Growing Native Plants
Bossiaea walkeri F.Muell.
Bossiaea walkeri , belonging to the pea-family Fabaceae, is a shrub of striking appearance.
It occurs across the south of Australia in arid and semi-arid regions, growing on red sand, clay, limestone or yellow sand. It has a scattered distribution but is locally frequent in the mallee scrubs in Central and South-West New South Wales and inland Western Australia and South Australia. It has now become rare in a limited area of the Victorian mallee and is listed as endangered in the wild in Victoria.
Bossiaea walkeri is a robust shrub of tangled of hairless, flattened leafless branches that grow to about 2m by 2m, giving it a rounded appearance. The flattened photosynthetic stems, called cladodes, are a dull blue-green colour and are often coated with a white crust. The leaves if present are reduced to small scales and are approximately 2mm long. The adaptive value of having such tiny leaves is that there are very few stomata and hence very little water loss. Bossiaea walkeri bears leaves only as a juvenile and on recovery from damage
It has pink to brilliant red pea-flowers about 25mm long borne singly on drooping stalks. Floweringisspring to autumn and the flowers generally open only in sunny conditions. The fruit is a hairless, flattened pod 6cm by 1cm long containing a number of brown seeds. The pods are initially green, but mature to brown. The seeds are ripe as the pods become brittle which is usually 2 to 3 months after flowering has finished. The pod then explodes to widely disperse the seeds.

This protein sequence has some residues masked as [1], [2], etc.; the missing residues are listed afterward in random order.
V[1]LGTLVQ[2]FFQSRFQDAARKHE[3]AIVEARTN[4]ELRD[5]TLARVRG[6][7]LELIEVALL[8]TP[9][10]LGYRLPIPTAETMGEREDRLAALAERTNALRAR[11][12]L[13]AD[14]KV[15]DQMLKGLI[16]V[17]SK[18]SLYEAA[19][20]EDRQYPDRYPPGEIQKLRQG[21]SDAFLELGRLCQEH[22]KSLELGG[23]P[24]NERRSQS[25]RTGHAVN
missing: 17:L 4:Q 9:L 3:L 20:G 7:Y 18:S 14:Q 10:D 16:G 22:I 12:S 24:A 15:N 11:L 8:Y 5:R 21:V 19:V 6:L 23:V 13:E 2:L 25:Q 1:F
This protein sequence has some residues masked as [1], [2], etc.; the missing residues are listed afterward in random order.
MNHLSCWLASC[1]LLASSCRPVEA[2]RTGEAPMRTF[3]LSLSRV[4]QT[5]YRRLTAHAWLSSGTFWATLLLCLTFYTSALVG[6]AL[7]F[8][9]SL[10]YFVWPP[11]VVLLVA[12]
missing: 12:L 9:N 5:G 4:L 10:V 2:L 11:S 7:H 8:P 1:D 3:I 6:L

Propagation of Bossiaea walkeri is through seeds or cuttings. The hard seed-coat of the seeds needs treatment before sowing. This is done by allowing the seeds to stand in boiling water for 12 hours. The softened seeds swell and are then ready for sowing. The seeds are sown in a mixture of three parts coarse sand and one part peat moss.
Semi-hard wood tip cuttings with a length of about 75mm are used. A weak hormone solution (2000ppm solution of IBA) is used to promote the growth of the cuttings.
Bossiaea walkeri is adecorative species that is gradually being introduced into cultivation. It requires well-drained soil and partial shade but can tolerate full sun as well. It needs to be kept reasonably dry during cultivation. It is a drought tolerant plant and can also withstand frost up to -7°C under normal conditions of rainfall. Light feeding and watering will produce more flowers, but if the plant is taken care of too well it will become very leafy shortening its life. Light pruning after flowering is beneficial. They appreciate protection of their root systems as is provided by other plants or mulching. Though it primarily grows is semi-arid areas it has been found to be adaptable to a wide range of conditions
The honey from Bossiaea walkeri has a very distinctive and pleasant flavor. It appears to have no pastoral value but it is useful as a feature or locale point in a landscape. As it is a very showy species it has ornamental use. Its unusual habit and red tear-drop flowers make it an interesting species for inclusion in native gardens.
Bossiaea – after Joseph de Bossieu la Martinere, 18th century French physician and botanist on the Astrolab, which visited Sydney durning La Perouse’s voyage (1785-88).
walkeri – after Alex Walker who found the plant in the Peel Range, NSW
Text by Priyanka Suryanarayanan (2010 Student Botanical Intern)
Photos: Australian Plant Image Index, © M.Fagg
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